In 2017, the Golden State Warriors made $91.9 million, and this was after they contributed $42 million to the revenue-sharing of the NBA league. The team has been on an upward trajectory; in 2010 when Jacob and Peter bought the franchise it was worth $450 million but the figure has increased by more than eight times.
In 2017 Forbes valued the franchise at $2.6 billion, and in 2018 the amount had gone up to $3.1 billion while in this year it has hiked to reach $3.5 billion. It is currently ranked third overall in the NBA but the second overall in income with $401 million in 2017-18. Despite the increasing expenses as portrayed by the player increases salaries and luxury tax, they managed to have an operating income of $103 million, before tax.
If you are wondering how they make their money here are some of the sources of income.
Contractually obligated income
In 2018, the Chase Center was expected to bring in $2 billion in contractually obligated income upon its opening in 2019. The amount was even more than what the team had projected for the facility that has a capacity of 18,000 seats. At that time the team's executives did not disclose the specific amount of the contractually obligated income that comprises short and long-term financial commitments from selling sponsorships, suites and membership fee for season-ticket purchasers. However, they claimed the new arena would set a new benchmark for the industry.
Come March 2019, the expectations of a new industry benchmark were attained even before the doors opened. They made $2 billion which was more than twice the projected contractually obligated income, and we can only expect the money to go up further when the arena officially opens on September 6. Each seat costs around $35,000 depending on location meaning if they are all occupied, the income goes up to nearly $600 million.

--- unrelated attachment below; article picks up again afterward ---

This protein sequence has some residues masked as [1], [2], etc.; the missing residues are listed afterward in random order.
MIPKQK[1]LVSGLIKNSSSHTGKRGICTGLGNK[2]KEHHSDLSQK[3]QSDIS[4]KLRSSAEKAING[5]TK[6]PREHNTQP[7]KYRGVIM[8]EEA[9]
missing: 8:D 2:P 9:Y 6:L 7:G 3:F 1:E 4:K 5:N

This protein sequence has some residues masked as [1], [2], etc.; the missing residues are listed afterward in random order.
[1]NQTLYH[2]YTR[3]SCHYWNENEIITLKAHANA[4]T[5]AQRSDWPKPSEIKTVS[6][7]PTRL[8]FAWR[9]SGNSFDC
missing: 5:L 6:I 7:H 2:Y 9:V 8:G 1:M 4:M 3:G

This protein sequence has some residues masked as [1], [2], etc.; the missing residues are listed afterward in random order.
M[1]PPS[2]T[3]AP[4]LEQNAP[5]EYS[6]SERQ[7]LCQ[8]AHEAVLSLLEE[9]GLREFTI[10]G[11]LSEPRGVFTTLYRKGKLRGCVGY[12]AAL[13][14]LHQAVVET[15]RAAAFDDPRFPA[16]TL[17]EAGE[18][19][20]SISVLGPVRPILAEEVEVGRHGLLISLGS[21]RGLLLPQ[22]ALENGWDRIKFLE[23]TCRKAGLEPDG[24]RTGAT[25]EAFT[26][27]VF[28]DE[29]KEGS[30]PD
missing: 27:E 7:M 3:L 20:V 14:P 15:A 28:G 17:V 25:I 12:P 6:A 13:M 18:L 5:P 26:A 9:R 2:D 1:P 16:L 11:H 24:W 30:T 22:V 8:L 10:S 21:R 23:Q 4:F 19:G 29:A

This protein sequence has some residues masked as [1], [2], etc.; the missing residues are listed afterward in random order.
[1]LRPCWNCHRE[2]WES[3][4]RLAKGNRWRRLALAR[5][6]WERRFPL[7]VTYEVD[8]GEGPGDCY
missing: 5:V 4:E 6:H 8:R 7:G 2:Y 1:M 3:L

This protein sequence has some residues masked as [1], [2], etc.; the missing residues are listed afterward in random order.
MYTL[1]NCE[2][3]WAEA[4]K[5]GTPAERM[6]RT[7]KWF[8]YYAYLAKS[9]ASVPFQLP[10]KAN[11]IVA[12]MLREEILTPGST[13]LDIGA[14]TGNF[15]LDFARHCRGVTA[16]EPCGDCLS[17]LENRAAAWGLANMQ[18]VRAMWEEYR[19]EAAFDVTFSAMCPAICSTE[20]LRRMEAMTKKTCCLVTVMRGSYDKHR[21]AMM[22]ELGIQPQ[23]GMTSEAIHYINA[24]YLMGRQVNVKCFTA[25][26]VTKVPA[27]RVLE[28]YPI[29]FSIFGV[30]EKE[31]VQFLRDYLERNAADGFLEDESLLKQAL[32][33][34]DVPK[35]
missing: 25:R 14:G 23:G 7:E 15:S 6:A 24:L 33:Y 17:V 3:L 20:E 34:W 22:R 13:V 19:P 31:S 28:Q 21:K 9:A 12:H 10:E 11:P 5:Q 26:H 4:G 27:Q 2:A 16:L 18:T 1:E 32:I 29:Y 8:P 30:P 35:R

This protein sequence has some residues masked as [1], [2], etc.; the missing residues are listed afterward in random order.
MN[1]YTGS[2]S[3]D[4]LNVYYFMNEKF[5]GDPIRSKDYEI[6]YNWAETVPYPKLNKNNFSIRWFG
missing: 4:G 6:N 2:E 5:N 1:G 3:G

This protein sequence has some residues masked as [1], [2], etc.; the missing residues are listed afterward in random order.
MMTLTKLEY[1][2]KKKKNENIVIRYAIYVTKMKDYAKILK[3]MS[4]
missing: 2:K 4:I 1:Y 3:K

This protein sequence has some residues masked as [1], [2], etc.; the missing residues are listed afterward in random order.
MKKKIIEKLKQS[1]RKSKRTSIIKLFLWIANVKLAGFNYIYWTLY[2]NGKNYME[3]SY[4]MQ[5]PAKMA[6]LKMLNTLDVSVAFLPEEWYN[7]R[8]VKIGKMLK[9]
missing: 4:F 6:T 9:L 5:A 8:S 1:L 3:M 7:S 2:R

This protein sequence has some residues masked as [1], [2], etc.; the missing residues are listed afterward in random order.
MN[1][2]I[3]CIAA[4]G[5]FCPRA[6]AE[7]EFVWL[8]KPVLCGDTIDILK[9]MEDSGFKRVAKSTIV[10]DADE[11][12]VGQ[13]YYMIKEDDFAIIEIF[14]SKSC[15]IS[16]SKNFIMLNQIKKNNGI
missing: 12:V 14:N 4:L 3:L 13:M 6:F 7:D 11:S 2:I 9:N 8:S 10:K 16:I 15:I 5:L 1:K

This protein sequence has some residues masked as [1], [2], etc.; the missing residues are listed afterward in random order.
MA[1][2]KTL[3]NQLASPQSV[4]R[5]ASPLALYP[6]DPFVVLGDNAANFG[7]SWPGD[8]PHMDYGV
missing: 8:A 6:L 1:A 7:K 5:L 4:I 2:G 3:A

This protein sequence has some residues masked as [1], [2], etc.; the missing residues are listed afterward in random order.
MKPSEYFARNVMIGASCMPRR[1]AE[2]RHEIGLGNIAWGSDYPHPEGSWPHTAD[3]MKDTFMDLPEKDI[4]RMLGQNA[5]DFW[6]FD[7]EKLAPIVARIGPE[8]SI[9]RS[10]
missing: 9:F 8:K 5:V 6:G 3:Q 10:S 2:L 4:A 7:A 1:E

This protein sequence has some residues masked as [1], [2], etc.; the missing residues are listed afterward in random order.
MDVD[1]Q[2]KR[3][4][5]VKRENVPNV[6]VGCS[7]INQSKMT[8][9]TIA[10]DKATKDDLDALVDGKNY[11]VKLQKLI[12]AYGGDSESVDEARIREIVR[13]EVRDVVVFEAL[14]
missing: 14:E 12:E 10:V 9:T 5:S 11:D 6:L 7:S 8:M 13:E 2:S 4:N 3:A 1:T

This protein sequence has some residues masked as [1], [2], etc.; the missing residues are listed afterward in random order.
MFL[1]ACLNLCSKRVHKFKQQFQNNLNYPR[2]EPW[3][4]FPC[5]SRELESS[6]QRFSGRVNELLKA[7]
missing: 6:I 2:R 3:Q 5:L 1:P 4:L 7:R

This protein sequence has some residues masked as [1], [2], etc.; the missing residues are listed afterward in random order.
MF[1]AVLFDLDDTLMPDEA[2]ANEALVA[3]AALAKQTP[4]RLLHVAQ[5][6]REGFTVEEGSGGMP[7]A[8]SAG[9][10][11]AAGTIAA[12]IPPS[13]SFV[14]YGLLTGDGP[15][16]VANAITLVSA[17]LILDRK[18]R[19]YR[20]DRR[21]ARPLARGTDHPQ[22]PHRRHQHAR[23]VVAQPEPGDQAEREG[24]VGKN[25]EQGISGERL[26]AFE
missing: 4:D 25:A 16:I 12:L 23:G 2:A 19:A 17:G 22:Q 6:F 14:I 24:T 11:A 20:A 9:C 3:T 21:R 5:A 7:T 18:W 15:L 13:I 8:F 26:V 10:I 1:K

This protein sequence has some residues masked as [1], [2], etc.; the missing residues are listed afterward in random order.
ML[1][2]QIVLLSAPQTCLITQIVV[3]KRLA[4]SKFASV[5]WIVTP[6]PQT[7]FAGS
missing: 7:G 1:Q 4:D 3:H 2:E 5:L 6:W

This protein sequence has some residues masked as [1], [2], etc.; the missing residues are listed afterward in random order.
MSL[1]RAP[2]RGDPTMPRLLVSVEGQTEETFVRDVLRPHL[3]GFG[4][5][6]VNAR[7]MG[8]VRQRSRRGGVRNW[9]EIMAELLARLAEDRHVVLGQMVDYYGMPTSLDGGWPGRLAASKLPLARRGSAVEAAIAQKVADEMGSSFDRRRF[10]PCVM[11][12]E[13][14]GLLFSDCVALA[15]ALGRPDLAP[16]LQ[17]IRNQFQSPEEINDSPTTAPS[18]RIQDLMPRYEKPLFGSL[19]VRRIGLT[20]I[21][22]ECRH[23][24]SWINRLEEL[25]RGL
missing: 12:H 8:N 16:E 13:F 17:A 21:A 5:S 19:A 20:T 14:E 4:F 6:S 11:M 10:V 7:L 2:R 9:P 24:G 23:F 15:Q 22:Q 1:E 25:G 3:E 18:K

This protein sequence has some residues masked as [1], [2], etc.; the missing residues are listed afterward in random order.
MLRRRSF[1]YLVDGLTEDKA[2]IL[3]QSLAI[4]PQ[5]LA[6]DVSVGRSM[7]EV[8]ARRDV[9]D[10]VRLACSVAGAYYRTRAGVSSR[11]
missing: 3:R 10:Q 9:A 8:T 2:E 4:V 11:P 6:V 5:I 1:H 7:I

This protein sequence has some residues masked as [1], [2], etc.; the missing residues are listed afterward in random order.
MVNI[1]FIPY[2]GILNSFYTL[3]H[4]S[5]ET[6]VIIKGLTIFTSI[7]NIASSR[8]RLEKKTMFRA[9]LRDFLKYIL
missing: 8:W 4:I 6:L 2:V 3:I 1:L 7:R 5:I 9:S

As per ESPN, the Golden State Warriors make more money every night compared to all other teams in the league. Truth is the team rakes in $3.4 million through gate revenues for each game, and although the ticket sales have continued to decline through the years, once the team moves to the Chase Center, the revenues will rise despite the tickets costing more.
Television deals have for years been a significant source of income for sports teams, and although the Warriors cannot come close to the over $100 million that the Lakers have, their future is getting brighter with each new deal they sign. In 2010, the team agreed to long-term extension rights with Comcast SportsNet Bay Area with which the Warriors have had a media partnership since 2002. They still are on the media contract with Comcast SportsNet Bay Area from which they get $30 million. However, the deal is up for renewal in the next few years, and the TV revenues could double to reach $65 million.
In 2014, there was an impending deal between the NBA and ESPN that was expected to rake in $24 billion over nine years. The contract was an improvement from the then-deal which was $930 million per season but was due to expire in 2016. It comprised $485 million per season by ESPN and $445 million by Turner. However, the new arrangement resulted in ESPN paying $1.4 billion per year while Turner pays $1.2 billion. In 2017, the Warriors may have earned the second most money in the NBA, but that was no thanks to the TV money. While the Lakers made $141.1 million from a local contract and the Knicks netted in $104.1 million, the Warriors only made $29.8 million.
In September 2017, The Warriors signed an agreement with Rakuten, a Japanese tech company in which the team will sell the space on their jerseys for the next three years. According to sources then the agreement was worth $20 million per year which became the second-highest from the Cleveland Cavaliers. The Warriors have Rakuten's genuine logo with black and red on their white jerseys, the gold version on the slate jerseys and white version on the blue jersey. The team's winning streak in the three years preceding the signing of the contract had attracted different sponsors, but the Warriors decided to go with a worldwide brand despite being offered even larger deals. In 2017 season a sponsorship evaluation team estimated the team's exposure to generate $32 to $37 million from Rakuten's logo in the following season.
Written by Garrett Parker
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